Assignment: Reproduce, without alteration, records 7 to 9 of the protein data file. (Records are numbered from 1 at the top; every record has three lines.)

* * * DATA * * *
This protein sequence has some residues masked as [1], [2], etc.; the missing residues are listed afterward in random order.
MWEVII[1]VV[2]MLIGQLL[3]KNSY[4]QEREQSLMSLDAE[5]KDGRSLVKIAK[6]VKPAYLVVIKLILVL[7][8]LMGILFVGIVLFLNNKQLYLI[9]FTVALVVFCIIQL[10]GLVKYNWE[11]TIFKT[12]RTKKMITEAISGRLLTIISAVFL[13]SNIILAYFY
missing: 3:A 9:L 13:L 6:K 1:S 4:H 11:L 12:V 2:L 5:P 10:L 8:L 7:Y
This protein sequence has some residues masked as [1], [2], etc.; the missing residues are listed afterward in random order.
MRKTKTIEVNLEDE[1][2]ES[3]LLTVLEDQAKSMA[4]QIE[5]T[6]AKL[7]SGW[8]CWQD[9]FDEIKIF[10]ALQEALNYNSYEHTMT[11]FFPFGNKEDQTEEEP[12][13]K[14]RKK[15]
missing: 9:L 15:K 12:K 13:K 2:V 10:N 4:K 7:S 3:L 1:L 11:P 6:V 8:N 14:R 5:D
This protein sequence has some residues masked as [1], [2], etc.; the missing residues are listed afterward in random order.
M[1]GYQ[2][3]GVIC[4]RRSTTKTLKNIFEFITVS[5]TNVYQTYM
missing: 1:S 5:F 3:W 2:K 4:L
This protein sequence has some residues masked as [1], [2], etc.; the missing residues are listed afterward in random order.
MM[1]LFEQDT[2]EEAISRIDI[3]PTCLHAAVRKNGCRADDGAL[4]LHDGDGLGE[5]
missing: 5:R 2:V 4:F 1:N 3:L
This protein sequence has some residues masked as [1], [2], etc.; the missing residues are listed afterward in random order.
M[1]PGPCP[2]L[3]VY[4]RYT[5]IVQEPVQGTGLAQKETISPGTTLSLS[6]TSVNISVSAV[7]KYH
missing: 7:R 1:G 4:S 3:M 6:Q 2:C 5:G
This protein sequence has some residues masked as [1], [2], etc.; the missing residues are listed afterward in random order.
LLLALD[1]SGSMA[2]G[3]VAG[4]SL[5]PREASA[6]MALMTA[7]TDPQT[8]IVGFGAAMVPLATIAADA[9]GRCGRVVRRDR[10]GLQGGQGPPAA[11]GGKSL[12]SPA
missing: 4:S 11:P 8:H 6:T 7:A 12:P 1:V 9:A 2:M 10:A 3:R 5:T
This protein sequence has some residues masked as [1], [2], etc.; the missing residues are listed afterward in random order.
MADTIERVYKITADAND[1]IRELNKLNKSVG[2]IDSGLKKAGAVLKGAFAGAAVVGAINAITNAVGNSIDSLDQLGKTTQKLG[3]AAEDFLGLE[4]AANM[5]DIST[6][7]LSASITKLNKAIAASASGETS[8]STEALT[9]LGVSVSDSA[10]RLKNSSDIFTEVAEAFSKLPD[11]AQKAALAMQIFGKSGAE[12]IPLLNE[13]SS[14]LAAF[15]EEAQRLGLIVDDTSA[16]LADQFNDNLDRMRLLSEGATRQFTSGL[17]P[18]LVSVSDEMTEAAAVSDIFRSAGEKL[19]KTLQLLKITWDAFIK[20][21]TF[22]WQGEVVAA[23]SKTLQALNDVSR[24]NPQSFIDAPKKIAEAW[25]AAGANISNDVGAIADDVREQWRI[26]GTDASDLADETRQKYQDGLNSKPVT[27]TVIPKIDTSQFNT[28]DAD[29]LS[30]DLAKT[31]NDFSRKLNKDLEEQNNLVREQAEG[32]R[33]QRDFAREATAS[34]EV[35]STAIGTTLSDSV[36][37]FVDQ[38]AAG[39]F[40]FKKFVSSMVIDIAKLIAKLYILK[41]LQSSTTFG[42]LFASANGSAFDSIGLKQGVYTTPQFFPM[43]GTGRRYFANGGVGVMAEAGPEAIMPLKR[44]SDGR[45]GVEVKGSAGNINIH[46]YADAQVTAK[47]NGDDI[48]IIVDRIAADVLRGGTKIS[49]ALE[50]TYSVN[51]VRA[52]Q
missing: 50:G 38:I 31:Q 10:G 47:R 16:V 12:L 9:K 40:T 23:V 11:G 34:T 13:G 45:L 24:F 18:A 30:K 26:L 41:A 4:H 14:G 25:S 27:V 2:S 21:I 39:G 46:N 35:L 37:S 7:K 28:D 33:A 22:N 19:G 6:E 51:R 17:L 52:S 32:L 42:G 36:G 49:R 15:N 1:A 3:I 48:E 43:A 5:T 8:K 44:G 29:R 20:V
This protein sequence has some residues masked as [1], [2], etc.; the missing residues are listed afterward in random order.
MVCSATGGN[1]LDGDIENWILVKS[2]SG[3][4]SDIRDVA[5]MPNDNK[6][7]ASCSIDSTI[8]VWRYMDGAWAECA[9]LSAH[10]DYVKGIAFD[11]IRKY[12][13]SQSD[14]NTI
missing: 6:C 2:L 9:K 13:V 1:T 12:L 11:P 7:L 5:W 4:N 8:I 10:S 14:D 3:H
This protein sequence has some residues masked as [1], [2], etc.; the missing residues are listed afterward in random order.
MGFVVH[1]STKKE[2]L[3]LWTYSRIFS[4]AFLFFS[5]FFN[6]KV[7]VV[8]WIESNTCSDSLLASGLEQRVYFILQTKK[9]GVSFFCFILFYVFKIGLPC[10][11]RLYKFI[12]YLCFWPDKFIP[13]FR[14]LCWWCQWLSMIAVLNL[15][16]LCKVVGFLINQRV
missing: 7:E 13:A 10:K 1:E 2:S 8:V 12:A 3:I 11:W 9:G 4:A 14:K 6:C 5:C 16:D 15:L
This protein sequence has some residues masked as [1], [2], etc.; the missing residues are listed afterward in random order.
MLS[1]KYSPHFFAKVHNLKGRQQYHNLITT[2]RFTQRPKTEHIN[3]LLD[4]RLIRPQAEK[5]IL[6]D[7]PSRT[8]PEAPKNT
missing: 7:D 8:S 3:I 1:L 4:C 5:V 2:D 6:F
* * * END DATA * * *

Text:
This protein sequence has some residues masked as [1], [2], etc.; the missing residues are listed afterward in random order.
MADTIERVYKITADAND[1]IRELNKLNKSVG[2]IDSGLKKAGAVLKGAFAGAAVVGAINAITNAVGNSIDSLDQLGKTTQKLG[3]AAEDFLGLE[4]AANM[5]DIST[6][7]LSASITKLNKAIAASASGETS[8]STEALT[9]LGVSVSDSA[10]RLKNSSDIFTEVAEAFSKLPD[11]AQKAALAMQIFGKSGAE[12]IPLLNE[13]SS[14]LAAF[15]EEAQRLGLIVDDTSA[16]LADQFNDNLDRMRLLSEGATRQFTSGL[17]P[18]LVSVSDEMTEAAAVSDIFRSAGEKL[19]KTLQLLKITWDAFIK[20][21]TF[22]WQGEVVAA[23]SKTLQALNDVSR[24]NPQSFIDAPKKIAEAW[25]AAGANISNDVGAIADDVREQWRI[26]GTDASDLADETRQKYQDGLNSKPVT[27]TVIPKIDTSQFNT[28]DAD[29]LS[30]DLAKT[31]NDFSRKLNKDLEEQNNLVREQAEG[32]R[33]QRDFAREATAS[34]EV[35]STAIGTTLSDSV[36][37]FVDQ[38]AAG[39]F[40]FKKFVSSMVIDIAKLIAKLYILK[41]LQSSTTFG[42]LFASANGSAFDSIGLKQGVYTTPQFFPM[43]GTGRRYFANGGVGVMAEAGPEAIMPLKR[44]SDGR[45]GVEVKGSAGNINIH[46]YADAQVTAK[47]NGDDI[48]IIVDRIAADVLRGGTKIS[49]ALE[50]TYSVN[51]VRA[52]Q
missing: 50:G 38:I 31:Q 10:G 47:R 16:V 12:L 9:K 40:T 23:V 11:G 34:T 13:G 45:L 24:F 18:A 30:K 26:L 41:A 4:H 14:G 25:S 27:V 2:S 21:I 39:G 46:N 35:L 37:S 7:K 28:D 33:A 22:N 19:G 6:E 51:R 17:L 52:S 32:L 42:G 36:G 49:R 15:N 1:A 3:I 48:E 43:A 5:T 8:K 44:G 29:R 20:V
This protein sequence has some residues masked as [1], [2], etc.; the missing residues are listed afterward in random order.
MVCSATGGN[1]LDGDIENWILVKS[2]SG[3][4]SDIRDVA[5]MPNDNK[6][7]ASCSIDSTI[8]VWRYMDGAWAECA[9]LSAH[10]DYVKGIAFD[11]IRKY[12][13]SQSD[14]NTI
missing: 6:C 2:L 9:K 13:V 1:T 12:L 11:P 7:L 5:W 4:N 8:I 10:S 14:D 3:H
This protein sequence has some residues masked as [1], [2], etc.; the missing residues are listed afterward in random order.
MGFVVH[1]STKKE[2]L[3]LWTYSRIFS[4]AFLFFS[5]FFN[6]KV[7]VV[8]WIESNTCSDSLLASGLEQRVYFILQTKK[9]GVSFFCFILFYVFKIGLPC[10][11]RLYKFI[12]YLCFWPDKFIP[13]FR[14]LCWWCQWLSMIAVLNL[15][16]LCKVVGFLINQRV
missing: 7:E 13:A 10:K 1:E 2:S 8:V 12:A 3:I 11:W 9:G 4:A 14:K 6:C 5:C 16:D 15:L